Mitch McConnell says Biden is ‘moving in the right direction’ in his response to Russia’s threats against Ukraine

US soldiers conducted a live-fire exercise with counterparts in Latvia on Dec. 3, 2021.
US soldiers conducted a live-fire exercise with counterparts in Latvia on Dec. 3, 2021.
  • Mitch McConnell says he's encouraged by the White House's handling of Russian aggression in Ukraine.
  • Donald Trump previously made the misleading suggestion that the current crisis wouldn't have happened under his watch.
  • The Pentagon said on Monday that it has put 8,5000 US troops on heightened alert.

Senate Minority Leader Mitch McConnell said on Tuesday that the White House "is moving in the right direction" in  considering a deployment of troops to Eastern Europe amid concerns Russia is on the cusp of invading Ukraine.

"They're preparing to take steps before an incursion and not afterwards," McConnell told reporters back in Kentucky, per a video from WYMT-TV. "It appears to me that the administration is moving in the right direction."

McConnell added that he has pressed the White House from the beginning to get Ukraine access to surface-to-air Stinger missiles and anti-tank weapons immediately; the US began sending Javelin anti-tank weapons to Ukraine in 2018 under a deal approved by the Trump administration.

McConnell also favors moving NATO and some US troops into Poland, Romania, and the Baltics — countries the US is pledged to defend via the NATO charter — as a further check on Russia's actions. 

The Pentagon on Monday said that 8,500 US troops are on heightened alert over the Ukraine crisis, following reports that the Biden administration was weighing sending thousands of troops to Eastern Europe.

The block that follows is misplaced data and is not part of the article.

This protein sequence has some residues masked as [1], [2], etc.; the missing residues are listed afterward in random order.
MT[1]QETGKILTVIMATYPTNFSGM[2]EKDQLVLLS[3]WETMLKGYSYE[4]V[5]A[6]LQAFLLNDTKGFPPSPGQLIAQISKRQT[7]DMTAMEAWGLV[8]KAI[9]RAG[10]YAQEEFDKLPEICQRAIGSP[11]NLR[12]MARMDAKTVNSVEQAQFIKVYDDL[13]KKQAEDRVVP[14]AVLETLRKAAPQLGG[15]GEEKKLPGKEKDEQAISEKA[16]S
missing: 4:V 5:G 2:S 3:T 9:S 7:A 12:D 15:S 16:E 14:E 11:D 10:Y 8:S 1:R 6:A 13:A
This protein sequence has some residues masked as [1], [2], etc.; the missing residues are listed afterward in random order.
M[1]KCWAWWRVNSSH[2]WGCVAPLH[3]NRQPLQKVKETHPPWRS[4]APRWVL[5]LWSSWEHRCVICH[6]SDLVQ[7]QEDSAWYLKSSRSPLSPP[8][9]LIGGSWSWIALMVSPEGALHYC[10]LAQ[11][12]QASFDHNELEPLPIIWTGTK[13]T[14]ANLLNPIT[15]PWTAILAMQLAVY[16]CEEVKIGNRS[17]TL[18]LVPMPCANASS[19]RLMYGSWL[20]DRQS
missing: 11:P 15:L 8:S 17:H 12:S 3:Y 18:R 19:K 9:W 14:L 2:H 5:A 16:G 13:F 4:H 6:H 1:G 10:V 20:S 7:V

Mitch McConnell
Senate Minority Leader Mitch McConnell (R-KY).
McConnell told CNN on Monday that he'd spoken with White House national security advisor Jake Sullivan regarding taking actions prior to a potential invasion by Russia. House Speaker Nancy Pelosi and Senate Majority Leader Chuck Schumer have both requested that top officials brief lawmakers directly as Russia shows no sign of backing down.

Russia in recent months has gathered roughly 100,000 troops on Ukraine's border, raising alarm across the West about the prospect of an invasion. The Kremlin has said it has no plans to stage a military incursion, but has dismissed calls from European leaders and the US to withdraw its troops from Ukraine's border. 

Russian President Vladimir Putin has blamed the contentious dynamic on NATO, while making demands for binding security guarantees that both Washington and the alliance have dismissed as non-starters. This includes insisting that NATO prohibit Ukraine and Georgia, two former Soviet republics Russia has invaded in the past 15 years, from ever joining the alliance. NATO has remained adamant that its open-door policy is non-negotiable. 

The US has sought to resolve the hostilities via diplomacy, but there haven't been any major breakthroughs in ongoing talks with Russia. The Biden administration has warned Russia that it would face severe consequences, including harsh new sanctions, if it invades. 

McConnell's measured praise for Biden's approach to the situation stands in stark contrast with recent comments from former President Donald Trump, who on Monday claimed the Russia-Ukraine crisis would not be happening under his watch.

Trump was impeached in 2019, in part, for pressuring Ukraine to investigate Biden over baseless allegations while simultaneously withholding roughly $400 million in congressionally-approved military aid from Kyiv. According to the White House transcript of that call, Ukrainian President Volodymyr Zelensky said the country was interested in buying more Javelins, to which Trump replied: "I would like you to do us a favor though," and demanded he open an investigation into Joe Biden and his son Hunter.

The Kentucky Republican also recently joined Republicans in criticizing Biden after the president last Wednesday seemed to suggest that a "minor incursion" by Russia into Ukraine would lead to a debate between the US and its allies over how to respond. Critics said this undermined the administration's generally hardline stance on the issue. 

"Does this mean President Biden will not actually authorize the tough response that his own administration officials have spent weeks promising?" McConnell said last week. 

The White House quickly clarified Biden's remarks, but McConnell said the damage couldn't be undone. Zelensky, the Ukrainian president, also took a veiled swipe at Biden over the comment, tweeting, "There are no minor incursions." 

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